A qualified maintenance professional is your first line of defense when preventing costly system downtime.
A facility’s conveyor system is often the lifeblood of a business but often it is not treated as such. Unplanned downtime disrupts production and directly affects the bottom line, but downtime can often be avoided or greatly minimized with qualified and effectively trained maintenance personnel as well as an adequate on-site spare parts inventory.
At least one maintenance technician per shift is always recommended, and often additional are required for a large system. Ideally, a lead maintenance technician will be identified to become the expert on a system prior to installation. This technician should attend factory training prior to system go-live and, if possible, observe installation of the equipment to gain additional working knowledge.
One of the most important things a maintenance technician can do is planned maintenance. Planned maintenance often includes inspections and lubrication of components. Liken this to the regular oil changes required by your automobile. A quality service center will typically perform a general inspection of your vehicle including an oil change and often can identify if coolant, brakes, or tires may be nearing the end of their useful life.
It’s undeniable there is value in addressing a potential problem with your vehicle before becoming stranded on the side of the road. While your broken down conveyor system will not leave you stranded on the side of the road, it could cost a business tens of thousands of dollars an hour in revenue. A qualified maintenance technician who performs planned maintenance is a facility’s first line of defense against costly, unplanned downtime.
Spare Parts Inventory
A second critical item in minimizing unplanned downtime is an adequate on-site spare parts inventory. It is inevitable during the life of a system that there will be components that fail. Having an on-site critical spare parts inventory can be the difference between downtime of a few minutes and downtime of hours to days. This is an important topic to address during the bidding phase of any project, and it’s important to have those parts on-site prior to a system go-live.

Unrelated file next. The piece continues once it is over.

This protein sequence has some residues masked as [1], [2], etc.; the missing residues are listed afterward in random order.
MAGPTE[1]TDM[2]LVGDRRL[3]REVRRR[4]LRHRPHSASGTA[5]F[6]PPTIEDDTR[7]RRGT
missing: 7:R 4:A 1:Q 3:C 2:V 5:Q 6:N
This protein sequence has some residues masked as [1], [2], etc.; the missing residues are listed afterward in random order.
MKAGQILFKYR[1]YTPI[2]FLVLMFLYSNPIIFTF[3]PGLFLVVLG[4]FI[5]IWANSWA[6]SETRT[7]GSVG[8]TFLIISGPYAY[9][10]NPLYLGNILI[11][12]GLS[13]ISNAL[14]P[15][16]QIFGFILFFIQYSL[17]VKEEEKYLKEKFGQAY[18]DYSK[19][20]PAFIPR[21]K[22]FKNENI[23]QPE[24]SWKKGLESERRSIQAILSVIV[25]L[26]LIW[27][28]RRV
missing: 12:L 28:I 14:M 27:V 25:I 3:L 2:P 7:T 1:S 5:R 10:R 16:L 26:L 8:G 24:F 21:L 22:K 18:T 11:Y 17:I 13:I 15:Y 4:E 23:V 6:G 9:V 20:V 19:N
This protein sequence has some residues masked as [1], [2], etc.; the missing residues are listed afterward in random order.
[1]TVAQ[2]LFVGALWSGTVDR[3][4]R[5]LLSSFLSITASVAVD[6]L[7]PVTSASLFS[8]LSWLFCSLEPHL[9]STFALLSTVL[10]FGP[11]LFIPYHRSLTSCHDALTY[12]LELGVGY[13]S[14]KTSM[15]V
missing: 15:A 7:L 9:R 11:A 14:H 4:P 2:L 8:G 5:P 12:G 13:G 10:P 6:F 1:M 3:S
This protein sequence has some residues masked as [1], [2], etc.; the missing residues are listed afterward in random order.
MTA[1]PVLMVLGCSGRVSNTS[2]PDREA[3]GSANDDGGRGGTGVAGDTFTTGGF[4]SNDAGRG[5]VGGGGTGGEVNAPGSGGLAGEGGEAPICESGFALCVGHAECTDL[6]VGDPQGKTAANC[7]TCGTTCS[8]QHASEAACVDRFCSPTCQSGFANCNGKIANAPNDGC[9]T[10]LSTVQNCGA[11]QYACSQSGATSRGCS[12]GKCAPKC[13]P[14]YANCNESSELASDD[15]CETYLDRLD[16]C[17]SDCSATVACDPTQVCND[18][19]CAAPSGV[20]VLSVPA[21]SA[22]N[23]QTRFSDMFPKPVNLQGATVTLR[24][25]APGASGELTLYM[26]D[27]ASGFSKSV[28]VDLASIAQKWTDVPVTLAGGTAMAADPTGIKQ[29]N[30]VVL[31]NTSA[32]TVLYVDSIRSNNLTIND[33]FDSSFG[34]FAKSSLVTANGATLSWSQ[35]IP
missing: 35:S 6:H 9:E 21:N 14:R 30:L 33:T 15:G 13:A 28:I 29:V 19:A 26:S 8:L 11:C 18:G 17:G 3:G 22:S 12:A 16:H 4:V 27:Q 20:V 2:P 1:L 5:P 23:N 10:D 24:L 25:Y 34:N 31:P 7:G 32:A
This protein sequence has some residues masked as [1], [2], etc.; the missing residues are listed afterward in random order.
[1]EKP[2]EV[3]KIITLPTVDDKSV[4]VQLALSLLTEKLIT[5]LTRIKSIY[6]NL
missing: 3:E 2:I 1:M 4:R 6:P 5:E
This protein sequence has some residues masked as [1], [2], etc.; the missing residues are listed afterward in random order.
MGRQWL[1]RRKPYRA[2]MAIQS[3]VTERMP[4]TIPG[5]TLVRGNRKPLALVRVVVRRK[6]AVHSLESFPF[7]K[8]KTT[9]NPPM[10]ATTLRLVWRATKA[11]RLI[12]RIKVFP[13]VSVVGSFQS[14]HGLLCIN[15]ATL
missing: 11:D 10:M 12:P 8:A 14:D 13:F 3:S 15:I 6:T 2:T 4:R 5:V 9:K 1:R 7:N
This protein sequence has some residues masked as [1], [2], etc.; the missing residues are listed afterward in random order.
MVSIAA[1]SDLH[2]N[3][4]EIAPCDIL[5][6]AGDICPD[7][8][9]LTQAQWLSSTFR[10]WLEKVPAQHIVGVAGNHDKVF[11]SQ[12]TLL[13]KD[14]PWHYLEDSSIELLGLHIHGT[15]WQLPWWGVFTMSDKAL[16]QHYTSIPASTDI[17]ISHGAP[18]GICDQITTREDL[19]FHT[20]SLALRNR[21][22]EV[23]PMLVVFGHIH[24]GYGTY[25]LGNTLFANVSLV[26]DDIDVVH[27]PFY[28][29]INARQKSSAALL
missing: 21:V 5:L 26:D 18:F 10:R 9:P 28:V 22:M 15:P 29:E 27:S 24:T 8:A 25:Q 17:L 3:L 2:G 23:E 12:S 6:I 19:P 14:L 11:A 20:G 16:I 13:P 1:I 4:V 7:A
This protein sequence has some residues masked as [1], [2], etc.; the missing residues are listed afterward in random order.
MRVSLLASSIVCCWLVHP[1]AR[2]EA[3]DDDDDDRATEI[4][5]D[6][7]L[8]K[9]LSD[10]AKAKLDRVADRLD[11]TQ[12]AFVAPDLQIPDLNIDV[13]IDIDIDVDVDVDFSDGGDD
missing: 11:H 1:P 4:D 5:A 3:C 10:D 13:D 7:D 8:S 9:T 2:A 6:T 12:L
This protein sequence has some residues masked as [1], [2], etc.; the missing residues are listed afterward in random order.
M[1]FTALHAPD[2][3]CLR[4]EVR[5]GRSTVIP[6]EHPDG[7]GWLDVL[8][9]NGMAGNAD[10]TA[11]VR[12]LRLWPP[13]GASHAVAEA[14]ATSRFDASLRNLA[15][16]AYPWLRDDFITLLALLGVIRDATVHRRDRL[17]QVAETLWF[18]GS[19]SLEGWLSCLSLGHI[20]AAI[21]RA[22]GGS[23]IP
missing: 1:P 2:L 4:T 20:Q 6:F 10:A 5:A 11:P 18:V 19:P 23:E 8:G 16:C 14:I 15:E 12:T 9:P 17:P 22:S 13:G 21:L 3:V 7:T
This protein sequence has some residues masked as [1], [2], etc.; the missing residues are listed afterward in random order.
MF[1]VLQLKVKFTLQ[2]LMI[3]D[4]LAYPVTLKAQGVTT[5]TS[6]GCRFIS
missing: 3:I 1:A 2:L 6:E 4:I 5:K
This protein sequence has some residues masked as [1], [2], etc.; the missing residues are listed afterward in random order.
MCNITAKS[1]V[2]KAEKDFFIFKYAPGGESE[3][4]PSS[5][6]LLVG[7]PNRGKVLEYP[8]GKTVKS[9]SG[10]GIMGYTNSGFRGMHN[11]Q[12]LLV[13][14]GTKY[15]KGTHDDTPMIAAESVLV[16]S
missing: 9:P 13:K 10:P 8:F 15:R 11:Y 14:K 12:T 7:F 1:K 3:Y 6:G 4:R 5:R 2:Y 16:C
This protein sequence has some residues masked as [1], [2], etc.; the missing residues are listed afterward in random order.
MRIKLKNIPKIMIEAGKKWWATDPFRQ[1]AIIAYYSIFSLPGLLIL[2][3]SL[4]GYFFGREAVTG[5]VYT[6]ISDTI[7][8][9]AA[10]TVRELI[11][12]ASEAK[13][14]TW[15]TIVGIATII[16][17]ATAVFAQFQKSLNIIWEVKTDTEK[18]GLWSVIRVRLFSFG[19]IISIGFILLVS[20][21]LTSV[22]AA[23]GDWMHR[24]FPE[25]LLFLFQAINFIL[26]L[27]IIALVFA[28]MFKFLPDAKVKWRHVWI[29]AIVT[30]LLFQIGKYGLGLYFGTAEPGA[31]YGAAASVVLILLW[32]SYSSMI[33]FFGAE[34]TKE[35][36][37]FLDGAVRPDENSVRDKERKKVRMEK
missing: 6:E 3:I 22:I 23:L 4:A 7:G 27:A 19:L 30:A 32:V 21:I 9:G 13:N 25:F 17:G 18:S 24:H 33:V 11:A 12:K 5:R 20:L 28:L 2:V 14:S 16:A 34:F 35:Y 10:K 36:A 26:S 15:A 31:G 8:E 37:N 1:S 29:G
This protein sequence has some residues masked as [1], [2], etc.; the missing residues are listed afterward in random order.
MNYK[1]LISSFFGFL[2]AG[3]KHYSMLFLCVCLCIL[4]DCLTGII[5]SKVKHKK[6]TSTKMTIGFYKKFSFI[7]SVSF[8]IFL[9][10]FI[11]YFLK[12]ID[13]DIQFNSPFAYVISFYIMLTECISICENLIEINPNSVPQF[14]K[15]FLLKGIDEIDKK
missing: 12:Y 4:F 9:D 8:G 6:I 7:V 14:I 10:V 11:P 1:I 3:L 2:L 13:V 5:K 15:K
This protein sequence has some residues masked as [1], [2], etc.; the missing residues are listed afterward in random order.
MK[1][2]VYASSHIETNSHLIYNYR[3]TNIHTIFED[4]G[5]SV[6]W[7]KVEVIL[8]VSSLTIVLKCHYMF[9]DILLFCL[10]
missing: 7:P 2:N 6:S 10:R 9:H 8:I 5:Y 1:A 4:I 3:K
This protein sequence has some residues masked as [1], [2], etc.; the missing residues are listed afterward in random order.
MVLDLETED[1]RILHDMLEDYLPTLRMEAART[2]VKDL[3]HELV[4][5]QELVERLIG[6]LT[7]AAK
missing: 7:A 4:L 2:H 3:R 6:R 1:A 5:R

The cost of a critical spare parts inventory can vary greatly depending on the system size and complexity and be anywhere from 1%-10% of the initial system investment. A spare parts inventory should consist of any items that could cause extended downtime if a failure occurs. Often these can be limited to non-stocked and longer lead time items. If an acceptable downtime is several hours then many items that are readily available locally may not need to be stocked.
A combination of qualified maintenance personnel and a spare parts inventory is critical to minimizing downtime and sustaining performance levels required by many businesses. Having these critical pieces in place will allow the facility to operate with less downtime, and in the event of a failure causing downtime, react quickly and effectively to keep downtime to a minimum.